Airborne laser sensitive camera arrives
Released: 23 Sep 1999
SANTA CLARA, Calif. (AFPN) -- The world's most sensitive camera was delivered here Sept. 21 to become a critical component of the Airborne Laser, a laser-equipped aircraft capable of destroying missil es hundreds of miles away.
The camera, which will allow long-range tracking of hostile targets through turbulent atmosphere, was delivered by Santa Clara-based Intevac Inc. to officials at Lockheed Martin Missiles & Space. Lockheed Martin is a major contractor working on the Airborne Laser for the Air Force.
The electron bombarded charge-coupled device camera system is a very sensitive imaging system capable of operating at a very high camera frame rate in extremely low-light conditions. It doesn't operate like a home film camera. The speed, or sensitivity of home film cameras, for example, is measured in an ASA or ISO rating. While an average film camera might have an ASA rating of 200, this camera has a rating 200,000 times faster than that. Also, a home camera might take one to five exposures per second. This camera operates at an electronic frame rate of 20-kilohertz, which means the images are updated 20,000 times per second. From a standpoint of low-light capability and electronic frame rate, this camera is about 40 million times faster than most home film cameras, qualifying it as the world's most sensitive camera.
The first of seven camera units to be delivered, it will be used for testing critical interfaces between the Airborne Laser's wavefront and fine tracker/ranger sensors and its beam control/fire control processor. The remaining six camera units are scheduled to be delivered by February.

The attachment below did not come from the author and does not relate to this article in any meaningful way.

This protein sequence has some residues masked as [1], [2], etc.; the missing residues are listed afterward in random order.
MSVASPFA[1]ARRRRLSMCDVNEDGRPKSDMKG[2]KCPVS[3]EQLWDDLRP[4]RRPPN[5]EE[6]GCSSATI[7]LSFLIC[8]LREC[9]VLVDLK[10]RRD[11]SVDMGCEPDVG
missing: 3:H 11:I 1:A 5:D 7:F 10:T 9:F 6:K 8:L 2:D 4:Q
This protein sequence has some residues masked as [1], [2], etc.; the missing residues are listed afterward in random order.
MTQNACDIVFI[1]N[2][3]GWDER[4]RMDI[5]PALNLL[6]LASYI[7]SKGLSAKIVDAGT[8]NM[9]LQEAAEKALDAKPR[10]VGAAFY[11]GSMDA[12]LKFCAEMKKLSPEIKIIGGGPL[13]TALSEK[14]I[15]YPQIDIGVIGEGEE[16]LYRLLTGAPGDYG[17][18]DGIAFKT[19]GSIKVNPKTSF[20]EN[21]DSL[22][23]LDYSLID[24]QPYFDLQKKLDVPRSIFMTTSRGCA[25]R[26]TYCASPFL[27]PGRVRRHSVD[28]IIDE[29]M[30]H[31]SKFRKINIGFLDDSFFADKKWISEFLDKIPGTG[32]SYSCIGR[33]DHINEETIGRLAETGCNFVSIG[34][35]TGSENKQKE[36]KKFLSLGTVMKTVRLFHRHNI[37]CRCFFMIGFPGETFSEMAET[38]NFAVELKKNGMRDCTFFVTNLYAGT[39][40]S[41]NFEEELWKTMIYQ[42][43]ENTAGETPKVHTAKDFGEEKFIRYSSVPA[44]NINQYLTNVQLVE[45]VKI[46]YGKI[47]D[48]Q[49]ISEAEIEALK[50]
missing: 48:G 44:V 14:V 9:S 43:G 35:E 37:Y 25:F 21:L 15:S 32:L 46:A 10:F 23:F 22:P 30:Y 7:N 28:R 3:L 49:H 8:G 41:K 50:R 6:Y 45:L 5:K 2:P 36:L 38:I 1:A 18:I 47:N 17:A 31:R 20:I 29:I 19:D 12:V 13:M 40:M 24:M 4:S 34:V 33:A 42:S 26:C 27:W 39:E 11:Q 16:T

"Delivery of this state-of-the-art camera system is truly amazing considering that only 18 months ago the first applicable photocathode used with this camera was built," said Paul Shattuck, Lockheed Martin's Airborne Laser program manager.
"This event represents another successful milestone in the effort to develop and demonstrate this revolutionary weapon system," Col. Mike Booen, the Air Force's program manager for the Airborne Laser, added.
The Airborne Laser's current program definition and risk reduction contract with the Air Force calls for an industry team to produce, integrate and flight test the first prototype Airborne Laser demonstration system.
The team is scheduled to shoot down a theater ballistic missile in the boost phase in 2003. An Airborne Laser engineering and manufacturing development program could begin as early as 2004. This first aircraft will provide the Air Force with a residual operational capability. Final integration and test of the Lockheed Martin-built beam control/fire control system is scheduled for late 2001.
The program is being managed by the Airborne Laser System Program Office at Kirtland Air Force Base, N.M., under the Space and Missile Systems Center at Los Angeles Air Force Base, Calif.